Tuesday, 22 January 2013
Side effect of fitness: more fitness
I noticed something new a few days ago. Suddenly, out of the blue, I was logging twice as many steps on my Fitbit. (I am going to work on the assumption that this is due to a change in my workouts, and not a software glitch!).
A few weeks ago, I was averaging around 5,000 steps per day. I could usually get my 5,000 daily steps badge on weekdays, but I certainly wasn't stepping up a storm, even with my hourly trips to the washroom and to the kitchen to get more water.
I've recently noticed, however, that my step count has dramatically increased over the past week. Instead of 5,000 steps a day, I am now averaging more than 10,000 steps per day - - a target I never thought I would achieve without incremental walks.
I think the source of this is my stepped-up (no pun intended!) stride rate on the elliptical machine. I used to run between 100 strides per minute and 120 strides per minute, and a couple of weeks ago I tried to increase my stride rate to 120 - 130 strides per minute. This morning I was able to keep my strides per minute above 130 for almost the entire 50 minutes that I was on the elliptical - - a huge improvement.
Thinking back to a few months ago, I could not do 130 strides a minute and keep using the handles on the elliptical - - I would have to hold onto the sissy bar for anything over 100 strides per minute, for fear of falling off the machine. I also could not sustain anything over 120 strides a minute for more than a couple of minutes at a time. Today I was able to sustain 130 strides per minute using the moving handles, and it felt if not comfortable, then perfectly sustainable.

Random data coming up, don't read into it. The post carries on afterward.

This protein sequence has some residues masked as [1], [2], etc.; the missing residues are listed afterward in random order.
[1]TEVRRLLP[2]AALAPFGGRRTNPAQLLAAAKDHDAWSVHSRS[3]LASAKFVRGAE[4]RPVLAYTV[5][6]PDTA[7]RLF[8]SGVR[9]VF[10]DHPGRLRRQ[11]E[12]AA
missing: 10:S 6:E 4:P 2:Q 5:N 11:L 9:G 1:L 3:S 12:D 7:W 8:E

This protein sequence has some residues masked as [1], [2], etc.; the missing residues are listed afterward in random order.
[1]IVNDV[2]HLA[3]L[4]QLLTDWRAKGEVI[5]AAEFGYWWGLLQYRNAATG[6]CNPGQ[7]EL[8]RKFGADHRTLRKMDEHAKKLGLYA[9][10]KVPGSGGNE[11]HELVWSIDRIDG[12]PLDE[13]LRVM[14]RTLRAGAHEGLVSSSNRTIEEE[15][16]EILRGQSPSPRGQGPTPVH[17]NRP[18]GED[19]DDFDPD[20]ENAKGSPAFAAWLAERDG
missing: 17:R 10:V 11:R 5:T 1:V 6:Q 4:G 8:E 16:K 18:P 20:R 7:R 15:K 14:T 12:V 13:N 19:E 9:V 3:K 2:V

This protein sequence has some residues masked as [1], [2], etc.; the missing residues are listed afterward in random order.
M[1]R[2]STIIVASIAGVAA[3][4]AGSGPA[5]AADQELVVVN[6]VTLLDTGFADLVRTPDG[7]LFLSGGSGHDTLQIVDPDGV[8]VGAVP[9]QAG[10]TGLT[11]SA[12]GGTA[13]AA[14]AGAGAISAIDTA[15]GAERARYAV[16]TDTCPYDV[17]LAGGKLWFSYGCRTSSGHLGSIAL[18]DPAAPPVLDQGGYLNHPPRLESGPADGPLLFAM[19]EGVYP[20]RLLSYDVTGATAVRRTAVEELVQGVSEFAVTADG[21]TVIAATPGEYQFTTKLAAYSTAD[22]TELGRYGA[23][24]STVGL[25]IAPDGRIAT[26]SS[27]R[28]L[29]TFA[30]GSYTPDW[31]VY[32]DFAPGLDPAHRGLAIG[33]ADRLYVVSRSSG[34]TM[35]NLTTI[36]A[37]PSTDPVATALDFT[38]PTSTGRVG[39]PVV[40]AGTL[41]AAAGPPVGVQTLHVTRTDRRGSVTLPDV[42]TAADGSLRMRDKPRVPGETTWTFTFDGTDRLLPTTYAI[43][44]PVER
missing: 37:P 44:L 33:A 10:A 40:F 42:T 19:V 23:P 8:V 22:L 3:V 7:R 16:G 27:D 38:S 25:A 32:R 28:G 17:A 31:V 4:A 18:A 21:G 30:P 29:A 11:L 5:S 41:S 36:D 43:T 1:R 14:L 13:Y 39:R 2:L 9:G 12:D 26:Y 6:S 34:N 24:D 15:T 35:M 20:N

I love these little incremental changes that creep up on me. The longer I work out and incorporate healthy things into my lifestyle, the more I realize that the path to fitness is not linear. It takes twists and turns as my body adjusts to what I am doing, and becomes stronger and fitter. It is almost like my body gets used to a certain level of activity or food intake, and then says "OK, then, let's see how you like being able to do this!".
The simple fact is that I can do things now that not only could I not do before, I could not even imagine doing. It's not a smooth road, but every now and then I notice a dramatic improvement. Stephen Jay Gould had it right with evolutionary change being more expressed by "punctuated equilibrium" - - long periods of "same old, same old", and then WHAM! something dramatically new.
For me, the WHAM was noticing that I have been able to increase my stride rate in a way that is making a noticeable impact on my Fitbit step counter. My cardio and endurance has improved to the point where this is not only possible, it's the new baseline.
Now that I am able to hit 10,000 steps in my day, I want to set up a regular pattern of hitting this target - - can I do it every workout day? I don't know, but I'm going to try. Then what? 12,500 steps? More weight training? Longer boxing workouts? I don't know what my body will be capable of with time, but I am really looking forward to finding out.